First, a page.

At Blacknation Media we envision a generation of youngsters who would want to take to parliament on such a day to address what they feel are grievances that the government and the cronies in power are falling to do right by. We envision a woke generation that enforces the processes afforded by democracy instead of stand by dreaming or hoping for a change. A generation of such a mindset would birth many more Quinton Ndlozi’s  to challenge the self-indulging cadres currently running the show. We have been told that the youth is too reckless or too irresponsible but then again it was the recklessness of youth that lead to the revolt in ’76 or the “don’t care” attitude in the cadres that led them to leave for Cuba to better prepare to run the country when it is won back from the oppressor I would like to believe that this is a vision silently shared by many young people including the voiceless and faceless millions in the townships and villages that are left to suffer among many other struggles; poverty and unemployment; these conditions are then unfairly worsened by the actions of others. Protests are clearly not working as most of us wish they would; drastic measures are needed for these are drastic changes we want in effect. When culminating my thoughts on that glorious morning waiting for my lady to finally feel I deserve breakfast for my efforts I thought of wondering of to meet Sam to ask when he really thinks the great change shall eventually come or what he thinks it would take to enforce it.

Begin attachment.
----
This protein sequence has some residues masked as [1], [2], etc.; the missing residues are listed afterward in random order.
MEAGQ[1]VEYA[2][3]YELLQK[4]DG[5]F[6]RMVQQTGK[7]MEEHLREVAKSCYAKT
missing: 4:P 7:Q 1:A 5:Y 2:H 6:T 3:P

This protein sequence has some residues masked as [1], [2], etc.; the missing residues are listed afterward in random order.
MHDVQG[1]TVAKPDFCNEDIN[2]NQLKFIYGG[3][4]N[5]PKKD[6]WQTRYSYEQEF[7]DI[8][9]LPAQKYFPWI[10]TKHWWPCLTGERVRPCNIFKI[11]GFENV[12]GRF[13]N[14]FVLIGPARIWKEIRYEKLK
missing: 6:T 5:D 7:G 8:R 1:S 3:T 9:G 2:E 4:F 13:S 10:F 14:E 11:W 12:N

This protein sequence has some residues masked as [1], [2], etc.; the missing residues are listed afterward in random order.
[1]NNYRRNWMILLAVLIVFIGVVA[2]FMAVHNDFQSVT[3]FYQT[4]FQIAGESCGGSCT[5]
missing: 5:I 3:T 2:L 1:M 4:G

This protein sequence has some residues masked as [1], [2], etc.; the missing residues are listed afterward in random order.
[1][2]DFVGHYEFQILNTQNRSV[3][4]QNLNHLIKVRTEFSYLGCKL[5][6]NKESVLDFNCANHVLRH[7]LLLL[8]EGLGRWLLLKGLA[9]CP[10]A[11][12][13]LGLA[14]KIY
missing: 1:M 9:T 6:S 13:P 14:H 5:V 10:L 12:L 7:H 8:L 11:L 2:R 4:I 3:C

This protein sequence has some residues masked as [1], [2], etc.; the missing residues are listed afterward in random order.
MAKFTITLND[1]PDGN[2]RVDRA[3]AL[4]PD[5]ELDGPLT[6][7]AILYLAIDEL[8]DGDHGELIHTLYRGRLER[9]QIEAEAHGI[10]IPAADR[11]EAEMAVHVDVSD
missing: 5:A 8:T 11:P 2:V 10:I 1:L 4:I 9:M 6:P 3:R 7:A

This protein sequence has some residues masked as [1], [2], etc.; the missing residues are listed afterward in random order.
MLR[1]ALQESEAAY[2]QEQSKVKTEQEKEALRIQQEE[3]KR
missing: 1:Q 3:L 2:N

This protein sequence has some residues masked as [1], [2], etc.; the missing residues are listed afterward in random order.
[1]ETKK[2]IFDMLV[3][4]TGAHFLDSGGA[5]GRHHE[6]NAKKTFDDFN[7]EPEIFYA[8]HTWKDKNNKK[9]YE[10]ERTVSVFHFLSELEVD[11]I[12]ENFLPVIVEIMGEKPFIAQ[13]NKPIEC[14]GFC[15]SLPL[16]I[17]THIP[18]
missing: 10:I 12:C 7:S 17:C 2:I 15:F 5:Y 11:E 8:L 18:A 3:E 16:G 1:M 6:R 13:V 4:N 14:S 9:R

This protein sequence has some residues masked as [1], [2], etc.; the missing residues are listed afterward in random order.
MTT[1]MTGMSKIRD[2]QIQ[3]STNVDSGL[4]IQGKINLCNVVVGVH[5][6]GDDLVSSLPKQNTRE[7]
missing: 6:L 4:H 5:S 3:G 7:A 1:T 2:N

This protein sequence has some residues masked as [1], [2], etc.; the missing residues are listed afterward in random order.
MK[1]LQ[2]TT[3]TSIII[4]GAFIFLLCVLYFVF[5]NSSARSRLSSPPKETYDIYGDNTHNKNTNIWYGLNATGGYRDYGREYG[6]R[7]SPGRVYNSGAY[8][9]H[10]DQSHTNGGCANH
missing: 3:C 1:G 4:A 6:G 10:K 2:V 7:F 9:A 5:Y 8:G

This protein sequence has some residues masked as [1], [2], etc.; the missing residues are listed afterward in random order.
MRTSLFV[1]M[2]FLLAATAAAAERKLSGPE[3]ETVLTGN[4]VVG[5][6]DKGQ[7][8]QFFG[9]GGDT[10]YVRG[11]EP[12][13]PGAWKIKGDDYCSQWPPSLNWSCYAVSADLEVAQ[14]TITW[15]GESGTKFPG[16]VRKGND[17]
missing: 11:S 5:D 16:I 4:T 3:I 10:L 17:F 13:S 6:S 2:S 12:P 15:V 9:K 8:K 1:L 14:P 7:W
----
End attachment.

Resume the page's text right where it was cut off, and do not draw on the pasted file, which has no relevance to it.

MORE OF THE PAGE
• Favelo International x Mankind